I have felt my eyes tear up at Mass on more than one occasion, and generally it is due to the moving words and music of a beloved hymn. Sometimes it is a remark or observation during a homily that hits particularly close to home. Obviously I have cried at funeral Masses, but I don’t recall tears dripping down my face and quickly ripping off my mask while hurrying to the car so that I can cry in private. Until today.
Today was Fr. Jonathan’s last Sunday Mass at our parish. I love Fr. Jonathan, and will really miss having him here. The end of June is when Bishops transfer priests within their diocese to fill the needs in other parishes. Perhaps a priest is retiring, or the needs of a parish are greater than one priest can handle. Perhaps the gifts a priest possesses are greatly needed at another parish. This is the time of year that the transfers happen.
When we first moved to Florida, and temporarily lived in the middle of the state, we attended the local Catholic church that my parents had attended when they lived there. There wasn’t a big sense of belonging, because we knew that we were only living in that city for a short time. When we bought our home, but hadn’t closed on it yet, we began our search for a Catholic church in the area.
It may seem funny that we didn’t bother looking for a new doctor or dentist, hairstylist or barber, restaurants or stores, but rather began researching our new town by looking for a church. I guess it kind of shows how important a church family is to a Catholic. We looked up the Catholic churches in the area, and I chose our church as the first to visit because it also had a school. To me, this was a sign that the church was invested in nurturing families. So we got up early on Sunday and made the long drive over to our soon-to-be new county, and went to Mass.
Fr. Jonathan presided over that Mass, and that was it. There was no need to visit the other Catholic churches in the area, this was the one, this was home. His passion and sincerity, his homilies that make you think, that speak to your heart, that inflame you with the Holy Spirit. His reverence for the Body of Christ, all of it, and in a young man not much older than our children. His preaching is truly inspired, and even guests who have gone to Mass with us have commented on the power in his words.
This, this is why I cried after saying a quick goodbye after Mass. Because of CoVid 19 social distancing, we couldn’t hug Father, or even shake his hand.
After a particularly inspiring homily last year, I recall asking him after Mass if he had ever considered videotaping Mass, or at least his homilies. He quizzically asked me, “Why?” When I perhaps awkwardly explained that I would like to be able to share it with people on social media, he commented that there are others so much more qualified than he, who already had such things available. And that the church didn’t really have the equipment to do such a thing. Little did anyone know that just a year later everyone would have to adapt to livestreaming Mass!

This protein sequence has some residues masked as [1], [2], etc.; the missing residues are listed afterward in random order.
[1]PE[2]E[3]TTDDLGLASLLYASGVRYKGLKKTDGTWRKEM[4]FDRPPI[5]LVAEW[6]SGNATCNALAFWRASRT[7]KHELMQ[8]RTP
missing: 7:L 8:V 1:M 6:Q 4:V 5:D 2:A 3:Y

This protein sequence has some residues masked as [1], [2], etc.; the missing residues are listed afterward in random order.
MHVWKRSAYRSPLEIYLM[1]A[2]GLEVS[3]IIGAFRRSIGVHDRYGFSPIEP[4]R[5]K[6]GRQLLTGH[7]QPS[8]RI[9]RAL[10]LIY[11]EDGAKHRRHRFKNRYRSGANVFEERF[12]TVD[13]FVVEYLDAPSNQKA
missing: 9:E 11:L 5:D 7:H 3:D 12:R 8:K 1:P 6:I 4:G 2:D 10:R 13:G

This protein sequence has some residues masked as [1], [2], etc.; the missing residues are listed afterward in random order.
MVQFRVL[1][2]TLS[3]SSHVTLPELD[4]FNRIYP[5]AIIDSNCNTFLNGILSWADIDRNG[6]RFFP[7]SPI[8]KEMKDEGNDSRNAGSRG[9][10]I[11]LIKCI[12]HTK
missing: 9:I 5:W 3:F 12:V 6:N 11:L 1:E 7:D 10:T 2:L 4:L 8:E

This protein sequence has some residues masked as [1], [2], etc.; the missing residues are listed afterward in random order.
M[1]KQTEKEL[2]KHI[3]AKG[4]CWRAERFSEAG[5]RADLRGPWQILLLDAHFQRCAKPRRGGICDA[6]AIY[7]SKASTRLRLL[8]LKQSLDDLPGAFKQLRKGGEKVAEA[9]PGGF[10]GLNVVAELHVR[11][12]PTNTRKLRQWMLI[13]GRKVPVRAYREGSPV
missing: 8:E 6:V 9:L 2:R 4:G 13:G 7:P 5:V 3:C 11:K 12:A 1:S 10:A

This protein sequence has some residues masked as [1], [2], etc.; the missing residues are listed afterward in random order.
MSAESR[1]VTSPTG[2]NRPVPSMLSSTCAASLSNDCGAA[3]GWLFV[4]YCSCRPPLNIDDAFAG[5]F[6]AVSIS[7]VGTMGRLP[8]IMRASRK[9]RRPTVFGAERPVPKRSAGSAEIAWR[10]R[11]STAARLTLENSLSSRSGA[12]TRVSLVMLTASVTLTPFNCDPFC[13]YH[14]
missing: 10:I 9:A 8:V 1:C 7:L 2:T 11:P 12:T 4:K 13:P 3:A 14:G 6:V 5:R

Fortunately, we’ve been able to attend Mass in person this past month. It seemed so disorienting at first. As per the CDC guidelines, every other pew is blocked off. We have to wear masks, and aren’t allowed to sing, so there’s no music. We can wave or bow to others, but not shake hands for the sign of peace. There are tape marks and arrows on the floor to follow when going to Communion, and sections are color coded to guide people to separate exit doors after Mass.
It’s quite different than normal, but it is SO GOOD to be able to receive the Body of Christ again! It’s funny how something that we probably took for granted for years became so missed during the months we had to stay at home. You certainly realize how going to Mass on Sunday really sets you up for the week.
During his homily, Fr. Jonathan reflected on the apostles being sent forth on their mission. Bishops send their priests forth on new missions when they relocate them to a new parish. We have to have faith and follow God’s will to go where we are needed. Even when it feels challenging to leave self behind, we have to trust and look forward to what God has planned for us. Easier said than done, huh?
So it’s sad to have said goodbye, but I am excited for the people who will now benefit from Father Jonathan’s encouraging words. And I know that God will certainly bless him for sharing his faith. Life can feel scary with all the changes and disruptions in our lives lately. But God loves us, He has a plan, and no matter how crazy the outside world may seem, we need to focus on the big picture, share our faith, and stay on the path that leads us to our final goal- eternal life in Heaven with Jesus.
Note: this photo was taken on Easter a couple years ago, before the church was repainted, and before social distancing was a thing. Sadly, I don’t have any recent photos of our church to share.